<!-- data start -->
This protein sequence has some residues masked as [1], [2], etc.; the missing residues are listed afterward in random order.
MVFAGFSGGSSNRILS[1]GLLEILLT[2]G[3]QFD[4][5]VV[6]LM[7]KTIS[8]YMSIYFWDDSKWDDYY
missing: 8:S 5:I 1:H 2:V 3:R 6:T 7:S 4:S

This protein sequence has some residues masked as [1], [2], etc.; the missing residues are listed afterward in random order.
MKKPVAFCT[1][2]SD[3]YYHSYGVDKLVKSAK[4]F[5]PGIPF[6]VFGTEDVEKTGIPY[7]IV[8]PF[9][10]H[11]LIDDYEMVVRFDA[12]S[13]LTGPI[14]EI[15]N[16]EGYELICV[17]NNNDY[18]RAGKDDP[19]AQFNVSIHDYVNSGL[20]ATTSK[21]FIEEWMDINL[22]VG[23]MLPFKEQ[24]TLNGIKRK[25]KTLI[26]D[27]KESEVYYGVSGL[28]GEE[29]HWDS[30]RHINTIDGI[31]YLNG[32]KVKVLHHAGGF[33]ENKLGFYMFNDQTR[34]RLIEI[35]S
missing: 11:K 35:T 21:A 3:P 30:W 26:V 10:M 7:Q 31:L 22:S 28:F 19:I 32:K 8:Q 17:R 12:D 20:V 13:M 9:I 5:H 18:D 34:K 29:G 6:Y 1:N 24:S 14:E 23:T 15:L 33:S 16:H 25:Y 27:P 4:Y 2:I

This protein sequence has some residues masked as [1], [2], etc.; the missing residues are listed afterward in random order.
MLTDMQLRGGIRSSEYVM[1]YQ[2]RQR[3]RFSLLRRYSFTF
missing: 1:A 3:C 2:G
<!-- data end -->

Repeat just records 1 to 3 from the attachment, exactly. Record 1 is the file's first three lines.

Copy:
This protein sequence has some residues masked as [1], [2], etc.; the missing residues are listed afterward in random order.
MVFAGFSGGSSNRILS[1]GLLEILLT[2]G[3]QFD[4][5]VV[6]LM[7]KTIS[8]YMSIYFWDDSKWDDYY
missing: 8:S 5:I 1:H 2:V 3:R 6:T 7:S 4:S

This protein sequence has some residues masked as [1], [2], etc.; the missing residues are listed afterward in random order.
MKKPVAFCT[1][2]SD[3]YYHSYGVDKLVKSAK[4]F[5]PGIPF[6]VFGTEDVEKTGIPY[7]IV[8]PF[9][10]H[11]LIDDYEMVVRFDA[12]S[13]LTGPI[14]EI[15]N[16]EGYELICV[17]NNNDY[18]RAGKDDP[19]AQFNVSIHDYVNSGL[20]ATTSK[21]FIEEWMDINL[22]VG[23]MLPFKEQ[24]TLNGIKRK[25]KTLI[26]D[27]KESEVYYGVSGL[28]GEE[29]HWDS[30]RHINTIDGI[31]YLNG[32]KVKVLHHAGGF[33]ENKLGFYMFNDQTR[34]RLIEI[35]S
missing: 11:K 35:T 21:A 3:P 30:W 26:V 10:M 7:Q 31:L 22:S 28:F 19:I 32:K 8:Q 17:R 12:D 20:V 13:M 9:I 5:H 18:D 34:K 29:G 6:Y 1:N 24:S 14:E 23:T 15:L 33:S 16:H 25:Y 27:P 4:Y 2:I

This protein sequence has some residues masked as [1], [2], etc.; the missing residues are listed afterward in random order.
MLTDMQLRGGIRSSEYVM[1]YQ[2]RQR[3]RFSLLRRYSFTF
missing: 1:A 3:C 2:G